Surely we can see the problems here. If this kind of patent were allowed, the first patent on any device that reproduced sound would have covered every device that reproduced sound.

Can't you see that?

First, "This patent claims a device that records a physical representation of sound by capturing audio vibrations via a large membrane moving a needle to cut a groove in some plastic medium." paired with, "This patent claims a device that reproduces sound by transferring vibrations recorded in some plastic medium to a physical membrane."

(Don't forget that "plastic" means something besides poly-urethane here.)

These claims would already have been over-broad. (Compare them with history -- think about cylinders vs. discs.)

But the following claims would also have been allowed, most likely in the same patent.

"This patent claims a device that records any representation of sound in any media." paired with, "This patent claims a device that reproduces sound recorded in any media."

Had these claims been allowed, who would have owned the recording industry?

Lock, stock, and barrel. No, broader than that, even.

The courts are trying to restrict these kinds of patents, but they have no guides.

(Perhaps because too many lawyers who conflate maths with human laws have gotten stuck on the software-is-maths argument, drawing the wrong conclusion. The universe is mathematical, but no human has ever yet been able to define the grand unifying theory. The best general theories we have at present are so convoluted they would be subject to patent under the current patent regime -- if we allow software patents in their current form.)

Patents must, absolutely must have some reasonable limitations to be useful. In physical realm patents, materials, structures, included devices, etc., provide the basis for limits. They prevent the patenting of ideas.

(Okay, I snuck that back in. After I showed one of the many problems with patenting ideas, even complicated ideas. So sue me. Wait, someone is likely to do exactly that, so I should set pejorative aside, as well.)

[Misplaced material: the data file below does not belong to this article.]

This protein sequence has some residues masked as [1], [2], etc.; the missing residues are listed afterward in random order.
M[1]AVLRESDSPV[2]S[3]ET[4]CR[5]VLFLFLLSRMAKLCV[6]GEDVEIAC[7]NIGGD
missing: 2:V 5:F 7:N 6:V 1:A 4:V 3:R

What would be the parallel in software patents? If we absolutely have to have them. (And I think we probably do, at least until we can get our society freed of the atrocity that is the Berne Convention.)

What would provide the basis for limitation?

Source code.

Programming language provides a parallel to materials.

Modules, both physical and program, provide a parallel to included devices. Thus, the libraries linked in, the run-time environment assumed in the compiler, the compiler itself, the operating system, and the physical CPU and peripherals, all those implementation details presently only waved at by the phrase, "implemented in a computer device" provide essential parts of the missing basis for limitation.

("Implemented in which computer device?", for the sake of all that stands before the court.)

And the source code itself is the equivalent of blue-prints, diagrams, methods of assembly, etc. The source code itself is an essential limiting element, and so often missing, except for some symbolic pseudo-code or programming scrap freed from any actual implementation.

Pseudo-code must be unacceptable as a limiting element in patents. You can say anything you want in pseudo-code, because a human gets to figure out the implementation details later. Pseudo-code provides no basis for limitation.

A software patent absolutely must provide compilable source code, and it must be limited by the source code provided, bugs and all. And limited by the compiling environment and the target execution environment, OS specifics and hardware specifics, etc.

All the details of workable implementation, without which, even a very competent computer scientist is hard pressed to reproduce the subject of the patent. Including compilable source code.

These are the missing limitations in the current versions of software patents, and, until we deal with them properly, software patents cannot fail to provide us with an unworkable legal mess.